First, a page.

The Face, March 1981

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The Face

UK & Irish magazines

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Trust

Elvis Costello

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It's not that I don't like Elvis Costello. On the contrary I've found some of his works to he really quite acceptable. It's just that all around me he seems to inspire either vehement resentment or drooling admiration while the best I can usually muster is a sort of amiable indifference. Still, one man's meat and all that.

Trust is Costello's fifth album and is not what one would call a frenzied departure from his previous efforts. There's that familiar voice spitting out neatly packaged syllables of contempt and angst while the ever present Attractions strum dependably in the background. On side one in particular, if there is one criticism to he levelled it's that so much ground is (albeit adequately) merely being retrod.

"Luxembourg" sounds like a poor relative of "Mystery Dance" and while "You'll Never Be A Man" and "Pretty Words" are both witty and pretty there is little to distinguish them from the better efforts of any of our resident Costello clones. "Pretty Words" mind, does have the distinction of sounding like Lulu's "To Sir With Love" and that's got to be one of the best songs ever written.

Part of the problem of having such a widely plagiarised style is that continual evolution becomes essential in order to remain one step ahead of the pack. This is difficult but not impossible (see D. Bowie).

On the first side, only “Clubland” seems to be moving firmly in the right direction. It has that canny combination of poignant lyrics and strong melody and somehow seems to coast home on sheer class.

Too often on “Trust” Costello the lyricist presides over Costello the songwriter, usually at the expense of the song. Structure and melody occasionally seem to take second place in order to accommodate the man’s bitter wit and verbose emotive observations. Although this may delight the Ian Penmans of this world, it’s not good news for Philistines such as myself who still enjoy a good tune.

The worst offender is “Lovers Walk”, which sees E.C. rapping out a curiously fractured, caustic commentary on the subject of love over a monotonous, Bo-Diddley flavoured, drum heavy beat. The result is most certainly not the stuff of which legends are made.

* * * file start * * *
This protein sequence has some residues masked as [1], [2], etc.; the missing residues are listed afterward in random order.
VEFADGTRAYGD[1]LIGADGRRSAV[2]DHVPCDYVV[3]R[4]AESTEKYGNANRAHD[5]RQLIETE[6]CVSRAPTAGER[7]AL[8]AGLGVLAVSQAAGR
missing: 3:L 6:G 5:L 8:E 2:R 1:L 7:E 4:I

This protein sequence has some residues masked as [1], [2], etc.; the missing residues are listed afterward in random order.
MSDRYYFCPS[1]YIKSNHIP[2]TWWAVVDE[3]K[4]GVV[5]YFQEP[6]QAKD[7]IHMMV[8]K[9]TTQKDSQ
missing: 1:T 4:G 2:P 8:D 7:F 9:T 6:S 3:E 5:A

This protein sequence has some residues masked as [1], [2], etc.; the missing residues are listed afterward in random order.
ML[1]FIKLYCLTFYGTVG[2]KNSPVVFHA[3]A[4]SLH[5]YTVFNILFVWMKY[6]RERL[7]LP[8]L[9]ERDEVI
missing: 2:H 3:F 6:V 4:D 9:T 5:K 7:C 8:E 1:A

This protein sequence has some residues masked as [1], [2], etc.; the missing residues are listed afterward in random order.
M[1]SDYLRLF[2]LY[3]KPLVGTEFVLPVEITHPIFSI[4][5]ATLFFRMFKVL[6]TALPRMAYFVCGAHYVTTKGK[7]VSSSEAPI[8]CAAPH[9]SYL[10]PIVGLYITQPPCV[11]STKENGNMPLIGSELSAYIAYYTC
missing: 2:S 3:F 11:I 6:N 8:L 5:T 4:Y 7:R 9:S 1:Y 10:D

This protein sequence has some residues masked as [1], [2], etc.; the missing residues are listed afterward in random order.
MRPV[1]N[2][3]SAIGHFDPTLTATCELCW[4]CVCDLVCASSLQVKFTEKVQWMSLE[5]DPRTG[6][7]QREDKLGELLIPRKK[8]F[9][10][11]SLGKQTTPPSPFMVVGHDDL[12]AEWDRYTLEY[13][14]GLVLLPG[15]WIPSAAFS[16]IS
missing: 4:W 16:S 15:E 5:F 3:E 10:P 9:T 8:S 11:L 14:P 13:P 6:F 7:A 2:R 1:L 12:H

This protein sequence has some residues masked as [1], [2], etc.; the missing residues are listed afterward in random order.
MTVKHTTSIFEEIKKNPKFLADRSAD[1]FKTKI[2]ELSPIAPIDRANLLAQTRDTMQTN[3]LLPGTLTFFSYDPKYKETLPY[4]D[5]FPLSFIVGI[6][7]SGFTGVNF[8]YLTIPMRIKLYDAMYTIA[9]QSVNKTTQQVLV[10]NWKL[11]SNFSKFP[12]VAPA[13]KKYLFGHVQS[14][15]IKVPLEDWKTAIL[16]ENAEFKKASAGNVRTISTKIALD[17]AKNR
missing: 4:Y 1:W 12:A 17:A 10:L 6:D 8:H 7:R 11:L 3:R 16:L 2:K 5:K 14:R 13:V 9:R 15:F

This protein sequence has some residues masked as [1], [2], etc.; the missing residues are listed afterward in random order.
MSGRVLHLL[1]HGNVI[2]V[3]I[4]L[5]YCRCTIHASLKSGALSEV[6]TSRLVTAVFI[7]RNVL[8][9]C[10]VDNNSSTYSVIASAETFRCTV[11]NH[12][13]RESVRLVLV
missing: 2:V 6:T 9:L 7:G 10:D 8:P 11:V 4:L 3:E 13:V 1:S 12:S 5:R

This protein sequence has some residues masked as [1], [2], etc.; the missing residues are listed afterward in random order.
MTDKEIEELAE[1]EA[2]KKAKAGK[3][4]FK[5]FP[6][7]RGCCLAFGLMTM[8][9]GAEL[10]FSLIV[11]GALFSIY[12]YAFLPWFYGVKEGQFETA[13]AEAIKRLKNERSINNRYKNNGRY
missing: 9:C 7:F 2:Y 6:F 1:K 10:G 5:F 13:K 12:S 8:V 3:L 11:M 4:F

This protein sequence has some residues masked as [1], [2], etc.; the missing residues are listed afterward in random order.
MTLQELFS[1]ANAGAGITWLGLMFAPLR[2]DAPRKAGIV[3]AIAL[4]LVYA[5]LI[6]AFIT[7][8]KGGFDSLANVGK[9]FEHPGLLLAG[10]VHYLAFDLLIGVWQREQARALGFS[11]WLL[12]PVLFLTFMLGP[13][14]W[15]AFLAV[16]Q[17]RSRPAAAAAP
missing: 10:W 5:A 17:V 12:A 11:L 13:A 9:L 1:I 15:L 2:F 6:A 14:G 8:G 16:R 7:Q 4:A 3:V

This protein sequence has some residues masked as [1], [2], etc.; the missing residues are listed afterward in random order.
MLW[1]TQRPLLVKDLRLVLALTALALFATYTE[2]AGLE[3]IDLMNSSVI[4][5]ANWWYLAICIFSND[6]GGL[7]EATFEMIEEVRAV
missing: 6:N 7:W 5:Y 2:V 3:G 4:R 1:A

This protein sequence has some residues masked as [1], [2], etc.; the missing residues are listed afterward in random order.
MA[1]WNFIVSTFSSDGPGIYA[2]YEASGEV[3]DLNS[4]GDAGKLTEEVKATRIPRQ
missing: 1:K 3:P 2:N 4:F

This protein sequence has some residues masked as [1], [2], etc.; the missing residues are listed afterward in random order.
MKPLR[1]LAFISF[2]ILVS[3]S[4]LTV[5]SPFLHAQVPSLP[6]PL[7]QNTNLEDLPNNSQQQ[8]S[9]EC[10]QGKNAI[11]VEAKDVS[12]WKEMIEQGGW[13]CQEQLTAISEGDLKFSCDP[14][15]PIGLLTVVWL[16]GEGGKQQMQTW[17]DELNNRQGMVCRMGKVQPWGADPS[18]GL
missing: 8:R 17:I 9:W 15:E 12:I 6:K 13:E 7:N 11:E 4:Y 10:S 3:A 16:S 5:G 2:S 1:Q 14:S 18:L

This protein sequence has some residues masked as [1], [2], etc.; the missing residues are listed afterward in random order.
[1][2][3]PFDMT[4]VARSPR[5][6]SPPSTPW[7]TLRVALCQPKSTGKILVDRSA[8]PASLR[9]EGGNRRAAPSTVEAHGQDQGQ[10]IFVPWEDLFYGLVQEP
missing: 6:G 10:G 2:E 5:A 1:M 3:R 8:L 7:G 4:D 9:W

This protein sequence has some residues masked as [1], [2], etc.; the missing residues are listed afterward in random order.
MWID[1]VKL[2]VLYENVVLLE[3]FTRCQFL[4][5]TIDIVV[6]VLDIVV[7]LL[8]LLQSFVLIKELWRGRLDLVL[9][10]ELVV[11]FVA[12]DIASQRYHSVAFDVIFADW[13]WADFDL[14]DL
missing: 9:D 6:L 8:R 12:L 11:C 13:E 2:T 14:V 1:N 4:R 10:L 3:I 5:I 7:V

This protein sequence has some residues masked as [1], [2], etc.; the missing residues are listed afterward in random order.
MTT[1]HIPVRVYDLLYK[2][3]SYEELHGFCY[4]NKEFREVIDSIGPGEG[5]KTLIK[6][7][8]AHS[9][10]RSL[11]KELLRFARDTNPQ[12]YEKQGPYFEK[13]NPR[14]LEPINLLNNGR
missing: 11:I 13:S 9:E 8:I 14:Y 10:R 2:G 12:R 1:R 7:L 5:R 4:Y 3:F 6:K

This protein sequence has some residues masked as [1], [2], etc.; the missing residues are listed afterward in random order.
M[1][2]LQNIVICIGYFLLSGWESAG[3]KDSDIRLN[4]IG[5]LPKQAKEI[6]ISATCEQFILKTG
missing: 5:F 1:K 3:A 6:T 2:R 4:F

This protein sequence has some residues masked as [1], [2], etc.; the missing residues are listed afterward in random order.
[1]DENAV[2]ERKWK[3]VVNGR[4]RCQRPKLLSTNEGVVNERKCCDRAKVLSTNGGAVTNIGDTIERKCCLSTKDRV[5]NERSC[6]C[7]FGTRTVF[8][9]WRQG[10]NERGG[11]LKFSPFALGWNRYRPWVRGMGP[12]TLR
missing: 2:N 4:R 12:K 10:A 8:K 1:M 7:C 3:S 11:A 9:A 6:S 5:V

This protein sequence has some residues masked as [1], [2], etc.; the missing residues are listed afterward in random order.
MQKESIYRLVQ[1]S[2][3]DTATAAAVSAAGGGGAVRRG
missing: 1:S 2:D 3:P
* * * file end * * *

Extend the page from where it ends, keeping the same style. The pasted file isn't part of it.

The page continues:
Side two opens with “New Lace And Sleeves” which, although it contains some great lines, has little about it capable of elevating the level of proceedings above Costello-ish predictability. This is followed by a duet with Glenn Tillbrook on “From A Whisper To A Scream” which achieves little other than illustrating just how out of his depth the Deptford lad seems when matched against the highly accomplished vocal chords of one who can really sing.

From there on things seem to take a definite turn for the better. “Different Finger”, a C&W-flavoured tale of illicit sexuality, works for me partly because I’m a sucker for country music and partly because Costello’s sincerity is so much more acceptable in the self-parodying atmosphere that country music seems to exude.

“White Knuckles” pulls no such punches. It’s a powerful verbal assault on Macho Man/wife beating scum everywhere, which without reservations does succeed completely both as a song and a statement. “White knuckles on black and blue skin, you don’t have to take it so you just give in”. The words are fired out in a vaguely Weller-like fashion (perhaps they attend the same evening classes in advanced sincerity for respected artists) and hit their target with unerring accuracy. “Maybe they weren’t loved when they were young, maybe they should be hung by their tongues”. Right on mate.

Next up is “Shot With His Own Gun” which is without doubt the album’s artistic zenith. Costello croons sensitively, over a wonderfully over-melodramatic Nieve piano. “How does it feel now that you’ve been undressed by a man with a mind like the gutter press”. It’s a quite superlative offering which must surely serve to impress the most partisan of critics.

Of the two remaining songs “Big Sister’s Clothes” is a tender requiem which mourns the passing of emotion in favour of romance (guess who won’t be at Le Kilt this week?), while “Fish ‘n’ Chip Paper” shows that even good lyricists have bad days (“Yesterday’s news is tomorrow’s fish ‘n’ chip paper” - profound eh).

Trust” undoubtedly contains more than enough to keep most Costello devotees (a secret society somewhat akin to the Freemasons) gloriously satiated for months on end. More important though, it takes a few vital steps towards convincing the indifferent and perhaps the hostile that they just might have been missing out on something, and that’s no mean (feat).


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The Face, No. 11, March 1981


Includes a review of Trust.

Images

1981-03-00 The Face page 49 clipping 01.jpg
Clippings.

1981-03-00 The Face page 50 clipping 01.jpg


1981-03-00 The Face cover.jpg
Cover.

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